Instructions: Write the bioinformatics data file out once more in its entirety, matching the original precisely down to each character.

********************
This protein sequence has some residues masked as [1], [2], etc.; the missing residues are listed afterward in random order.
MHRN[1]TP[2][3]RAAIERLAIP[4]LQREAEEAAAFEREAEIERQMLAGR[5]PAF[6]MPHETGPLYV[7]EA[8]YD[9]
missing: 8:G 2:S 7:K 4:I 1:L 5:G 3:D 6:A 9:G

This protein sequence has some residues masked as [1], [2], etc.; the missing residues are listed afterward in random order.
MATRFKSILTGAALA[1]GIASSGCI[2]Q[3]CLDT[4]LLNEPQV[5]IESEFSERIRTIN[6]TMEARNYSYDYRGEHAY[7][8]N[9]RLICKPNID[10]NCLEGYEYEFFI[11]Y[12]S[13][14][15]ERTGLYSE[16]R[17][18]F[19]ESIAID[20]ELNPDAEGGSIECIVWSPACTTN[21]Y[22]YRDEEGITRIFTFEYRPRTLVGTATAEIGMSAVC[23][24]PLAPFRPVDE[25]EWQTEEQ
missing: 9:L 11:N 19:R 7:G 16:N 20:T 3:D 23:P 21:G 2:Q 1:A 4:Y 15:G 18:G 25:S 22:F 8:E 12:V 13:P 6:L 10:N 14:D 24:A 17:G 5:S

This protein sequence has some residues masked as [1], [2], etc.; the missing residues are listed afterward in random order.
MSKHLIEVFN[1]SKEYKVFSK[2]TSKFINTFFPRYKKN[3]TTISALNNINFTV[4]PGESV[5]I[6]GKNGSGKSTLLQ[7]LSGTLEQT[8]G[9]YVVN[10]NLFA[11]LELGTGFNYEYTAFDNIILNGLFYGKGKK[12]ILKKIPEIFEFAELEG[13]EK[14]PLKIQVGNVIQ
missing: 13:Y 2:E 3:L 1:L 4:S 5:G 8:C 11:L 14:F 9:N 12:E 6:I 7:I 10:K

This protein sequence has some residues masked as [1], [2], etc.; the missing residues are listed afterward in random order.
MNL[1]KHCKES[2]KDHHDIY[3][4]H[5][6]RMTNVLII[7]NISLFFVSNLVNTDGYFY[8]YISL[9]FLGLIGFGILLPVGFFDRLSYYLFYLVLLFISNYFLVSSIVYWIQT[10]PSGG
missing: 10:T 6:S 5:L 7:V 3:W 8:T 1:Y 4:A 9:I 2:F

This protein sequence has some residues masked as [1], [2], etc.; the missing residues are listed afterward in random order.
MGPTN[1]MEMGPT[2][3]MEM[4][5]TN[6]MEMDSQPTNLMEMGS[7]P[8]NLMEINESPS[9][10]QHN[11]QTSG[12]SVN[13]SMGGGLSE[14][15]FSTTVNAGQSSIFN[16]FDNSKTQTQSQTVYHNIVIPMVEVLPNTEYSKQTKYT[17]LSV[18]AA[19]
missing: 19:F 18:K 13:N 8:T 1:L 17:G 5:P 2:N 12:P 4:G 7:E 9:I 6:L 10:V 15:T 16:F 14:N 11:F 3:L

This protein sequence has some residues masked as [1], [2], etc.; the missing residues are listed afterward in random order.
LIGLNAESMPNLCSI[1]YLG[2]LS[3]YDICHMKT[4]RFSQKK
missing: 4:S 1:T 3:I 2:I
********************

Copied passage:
This protein sequence has some residues masked as [1], [2], etc.; the missing residues are listed afterward in random order.
MHRN[1]TP[2][3]RAAIERLAIP[4]LQREAEEAAAFEREAEIERQMLAGR[5]PAF[6]MPHETGPLYV[7]EA[8]YD[9]
missing: 8:G 2:S 7:K 4:I 1:L 5:G 3:D 6:A 9:G

This protein sequence has some residues masked as [1], [2], etc.; the missing residues are listed afterward in random order.
MATRFKSILTGAALA[1]GIASSGCI[2]Q[3]CLDT[4]LLNEPQV[5]IESEFSERIRTIN[6]TMEARNYSYDYRGEHAY[7][8]N[9]RLICKPNID[10]NCLEGYEYEFFI[11]Y[12]S[13][14][15]ERTGLYSE[16]R[17][18]F[19]ESIAID[20]ELNPDAEGGSIECIVWSPACTTN[21]Y[22]YRDEEGITRIFTFEYRPRTLVGTATAEIGMSAVC[23][24]PLAPFRPVDE[25]EWQTEEQ
missing: 9:L 11:N 19:R 7:G 16:N 20:T 3:D 23:P 21:G 2:Q 1:A 4:Y 15:G 18:G 25:S 22:F 8:E 12:V 13:P 6:L 10:N 14:D 24:A 17:G 5:S

This protein sequence has some residues masked as [1], [2], etc.; the missing residues are listed afterward in random order.
MSKHLIEVFN[1]SKEYKVFSK[2]TSKFINTFFPRYKKN[3]TTISALNNINFTV[4]PGESV[5]I[6]GKNGSGKSTLLQ[7]LSGTLEQT[8]G[9]YVVN[10]NLFA[11]LELGTGFNYEYTAFDNIILNGLFYGKGKK[12]ILKKIPEIFEFAELEG[13]EK[14]PLKIQVGNVIQ
missing: 13:Y 2:E 3:L 1:L 4:S 5:G 8:C 11:L 14:F 9:N 12:E 6:I 7:I 10:K

This protein sequence has some residues masked as [1], [2], etc.; the missing residues are listed afterward in random order.
MNL[1]KHCKES[2]KDHHDIY[3][4]H[5][6]RMTNVLII[7]NISLFFVSNLVNTDGYFY[8]YISL[9]FLGLIGFGILLPVGFFDRLSYYLFYLVLLFISNYFLVSSIVYWIQT[10]PSGG
missing: 10:T 6:S 5:L 7:V 3:W 8:T 1:Y 4:A 9:I 2:F

This protein sequence has some residues masked as [1], [2], etc.; the missing residues are listed afterward in random order.
MGPTN[1]MEMGPT[2][3]MEM[4][5]TN[6]MEMDSQPTNLMEMGS[7]P[8]NLMEINESPS[9][10]QHN[11]QTSG[12]SVN[13]SMGGGLSE[14][15]FSTTVNAGQSSIFN[16]FDNSKTQTQSQTVYHNIVIPMVEVLPNTEYSKQTKYT[17]LSV[18]AA[19]
missing: 19:F 18:K 13:N 8:T 1:L 17:G 5:P 2:N 12:P 4:G 7:E 9:I 6:L 10:V 15:T 16:F 14:N 11:F 3:L

This protein sequence has some residues masked as [1], [2], etc.; the missing residues are listed afterward in random order.
LIGLNAESMPNLCSI[1]YLG[2]LS[3]YDICHMKT[4]RFSQKK
missing: 4:S 1:T 3:I 2:I